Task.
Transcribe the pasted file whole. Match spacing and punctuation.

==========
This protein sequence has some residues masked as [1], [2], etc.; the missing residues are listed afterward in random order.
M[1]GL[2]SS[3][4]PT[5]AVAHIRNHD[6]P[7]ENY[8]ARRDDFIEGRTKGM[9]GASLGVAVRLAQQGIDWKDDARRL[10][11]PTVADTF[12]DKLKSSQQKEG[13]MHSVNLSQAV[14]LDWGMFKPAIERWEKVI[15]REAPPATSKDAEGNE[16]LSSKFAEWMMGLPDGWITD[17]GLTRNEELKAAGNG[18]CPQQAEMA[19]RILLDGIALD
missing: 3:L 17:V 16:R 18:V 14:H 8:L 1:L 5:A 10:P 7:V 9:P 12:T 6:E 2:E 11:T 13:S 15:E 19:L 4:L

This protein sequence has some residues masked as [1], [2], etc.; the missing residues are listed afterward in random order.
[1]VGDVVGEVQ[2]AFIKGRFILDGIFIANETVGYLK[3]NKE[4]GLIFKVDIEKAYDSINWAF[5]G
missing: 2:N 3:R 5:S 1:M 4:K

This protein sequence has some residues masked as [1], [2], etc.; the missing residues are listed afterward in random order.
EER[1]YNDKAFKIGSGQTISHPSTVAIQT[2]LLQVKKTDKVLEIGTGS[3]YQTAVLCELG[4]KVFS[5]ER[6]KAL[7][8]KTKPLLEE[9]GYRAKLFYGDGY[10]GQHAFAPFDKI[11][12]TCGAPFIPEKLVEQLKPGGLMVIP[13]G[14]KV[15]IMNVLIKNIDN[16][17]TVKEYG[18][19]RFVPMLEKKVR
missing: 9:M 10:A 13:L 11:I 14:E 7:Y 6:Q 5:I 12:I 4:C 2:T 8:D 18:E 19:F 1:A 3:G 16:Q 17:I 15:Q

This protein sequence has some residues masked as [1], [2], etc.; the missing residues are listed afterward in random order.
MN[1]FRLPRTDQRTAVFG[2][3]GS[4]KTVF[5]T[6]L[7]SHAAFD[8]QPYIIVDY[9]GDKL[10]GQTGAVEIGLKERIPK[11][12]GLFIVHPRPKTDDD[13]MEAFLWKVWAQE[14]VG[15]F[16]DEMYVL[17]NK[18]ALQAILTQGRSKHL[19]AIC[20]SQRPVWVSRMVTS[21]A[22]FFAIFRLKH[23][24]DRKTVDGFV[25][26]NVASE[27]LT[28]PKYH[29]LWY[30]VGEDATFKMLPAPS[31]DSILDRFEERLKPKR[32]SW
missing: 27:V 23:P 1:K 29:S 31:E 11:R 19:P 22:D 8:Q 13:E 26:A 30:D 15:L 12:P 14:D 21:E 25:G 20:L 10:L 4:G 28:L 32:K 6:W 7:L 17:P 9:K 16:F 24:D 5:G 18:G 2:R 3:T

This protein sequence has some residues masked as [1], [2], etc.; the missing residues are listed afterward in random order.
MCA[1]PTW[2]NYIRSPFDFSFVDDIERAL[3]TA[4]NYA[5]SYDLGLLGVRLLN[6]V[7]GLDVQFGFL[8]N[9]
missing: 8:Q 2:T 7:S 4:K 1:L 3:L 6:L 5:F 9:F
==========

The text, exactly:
This protein sequence has some residues masked as [1], [2], etc.; the missing residues are listed afterward in random order.
M[1]GL[2]SS[3][4]PT[5]AVAHIRNHD[6]P[7]ENY[8]ARRDDFIEGRTKGM[9]GASLGVAVRLAQQGIDWKDDARRL[10][11]PTVADTF[12]DKLKSSQQKEG[13]MHSVNLSQAV[14]LDWGMFKPAIERWEKVI[15]REAPPATSKDAEGNE[16]LSSKFAEWMMGLPDGWITD[17]GLTRNEELKAAGNG[18]CPQQAEMA[19]RILLDGIALD
missing: 3:L 17:V 16:R 18:V 14:H 8:L 1:L 5:A 10:P 7:V 9:P 12:T 6:E 2:E 11:T 13:S 15:E 19:L 4:L

This protein sequence has some residues masked as [1], [2], etc.; the missing residues are listed afterward in random order.
[1]VGDVVGEVQ[2]AFIKGRFILDGIFIANETVGYLK[3]NKE[4]GLIFKVDIEKAYDSINWAF[5]G
missing: 2:N 3:R 5:S 1:M 4:K

This protein sequence has some residues masked as [1], [2], etc.; the missing residues are listed afterward in random order.
EER[1]YNDKAFKIGSGQTISHPSTVAIQT[2]LLQVKKTDKVLEIGTGS[3]YQTAVLCELG[4]KVFS[5]ER[6]KAL[7][8]KTKPLLEE[9]GYRAKLFYGDGY[10]GQHAFAPFDKI[11][12]TCGAPFIPEKLVEQLKPGGLMVIP[13]G[14]KV[15]IMNVLIKNIDN[16][17]TVKEYG[18][19]RFVPMLEKKVR
missing: 9:M 10:A 13:L 11:I 14:E 7:Y 6:Q 5:I 12:I 4:C 2:T 8:D 18:E 19:F 1:A 3:G 16:Q 17:I 15:Q

This protein sequence has some residues masked as [1], [2], etc.; the missing residues are listed afterward in random order.
MN[1]FRLPRTDQRTAVFG[2][3]GS[4]KTVF[5]T[6]L[7]SHAAFD[8]QPYIIVDY[9]GDKL[10]GQTGAVEIGLKERIPK[11][12]GLFIVHPRPKTDDD[13]MEAFLWKVWAQE[14]VG[15]F[16]DEMYVL[17]NK[18]ALQAILTQGRSKHL[19]AIC[20]SQRPVWVSRMVTS[21]A[22]FFAIFRLKH[23][24]DRKTVDGFV[25][26]NVASE[27]LT[28]PKYH[29]LWY[30]VGEDATFKMLPAPS[31]DSILDRFEERLKPKR[32]SW
missing: 27:V 23:P 1:K 29:S 31:E 11:R 19:P 22:D 8:Q 13:E 26:A 30:D 15:L 12:P 14:D 21:E 25:G 20:L 10:L 4:G 28:L 32:K 6:W 7:L 17:P 9:K 16:F 24:D 5:G 18:G 2:R 3:T

This protein sequence has some residues masked as [1], [2], etc.; the missing residues are listed afterward in random order.
MCA[1]PTW[2]NYIRSPFDFSFVDDIERAL[3]TA[4]NYA[5]SYDLGLLGVRLLN[6]V[7]GLDVQFGFL[8]N[9]
missing: 8:Q 2:T 7:S 4:K 1:L 3:L 6:L 5:F 9:F